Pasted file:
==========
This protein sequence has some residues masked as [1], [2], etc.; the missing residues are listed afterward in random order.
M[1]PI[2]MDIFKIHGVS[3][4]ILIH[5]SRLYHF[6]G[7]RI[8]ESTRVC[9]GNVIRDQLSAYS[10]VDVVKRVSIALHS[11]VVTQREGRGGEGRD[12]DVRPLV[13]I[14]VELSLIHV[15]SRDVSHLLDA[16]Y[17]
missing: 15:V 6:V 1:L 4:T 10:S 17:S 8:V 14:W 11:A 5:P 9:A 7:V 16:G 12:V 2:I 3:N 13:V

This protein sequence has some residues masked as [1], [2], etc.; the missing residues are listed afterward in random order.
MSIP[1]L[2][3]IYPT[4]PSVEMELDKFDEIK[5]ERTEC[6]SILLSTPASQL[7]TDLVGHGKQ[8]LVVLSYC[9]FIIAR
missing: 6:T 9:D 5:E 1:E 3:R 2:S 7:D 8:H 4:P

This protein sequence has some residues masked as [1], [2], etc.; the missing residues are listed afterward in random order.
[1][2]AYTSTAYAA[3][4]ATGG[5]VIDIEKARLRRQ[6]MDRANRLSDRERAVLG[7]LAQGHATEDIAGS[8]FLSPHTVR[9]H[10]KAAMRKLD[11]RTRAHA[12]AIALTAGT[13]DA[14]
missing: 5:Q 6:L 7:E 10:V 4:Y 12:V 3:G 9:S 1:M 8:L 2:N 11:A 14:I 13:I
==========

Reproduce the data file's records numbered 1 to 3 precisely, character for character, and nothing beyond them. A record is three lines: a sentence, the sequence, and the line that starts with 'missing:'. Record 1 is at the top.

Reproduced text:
This protein sequence has some residues masked as [1], [2], etc.; the missing residues are listed afterward in random order.
M[1]PI[2]MDIFKIHGVS[3][4]ILIH[5]SRLYHF[6]G[7]RI[8]ESTRVC[9]GNVIRDQLSAYS[10]VDVVKRVSIALHS[11]VVTQREGRGGEGRD[12]DVRPLV[13]I[14]VELSLIHV[15]SRDVSHLLDA[16]Y[17]
missing: 15:V 6:V 1:L 4:T 10:S 17:S 8:V 14:W 11:A 5:P 9:A 7:V 16:G 12:V 2:I 3:N 13:V

This protein sequence has some residues masked as [1], [2], etc.; the missing residues are listed afterward in random order.
MSIP[1]L[2][3]IYPT[4]PSVEMELDKFDEIK[5]ERTEC[6]SILLSTPASQL[7]TDLVGHGKQ[8]LVVLSYC[9]FIIAR
missing: 6:T 9:D 5:E 1:E 3:R 2:S 7:D 8:H 4:P

This protein sequence has some residues masked as [1], [2], etc.; the missing residues are listed afterward in random order.
[1][2]AYTSTAYAA[3][4]ATGG[5]VIDIEKARLRRQ[6]MDRANRLSDRERAVLG[7]LAQGHATEDIAGS[8]FLSPHTVR[9]H[10]KAAMRKLD[11]RTRAHA[12]AIALTAGT[13]DA[14]
missing: 5:Q 6:L 7:E 10:V 4:Y 12:V 3:G 9:S 1:M 8:L 2:N 11:A 14:I 13:I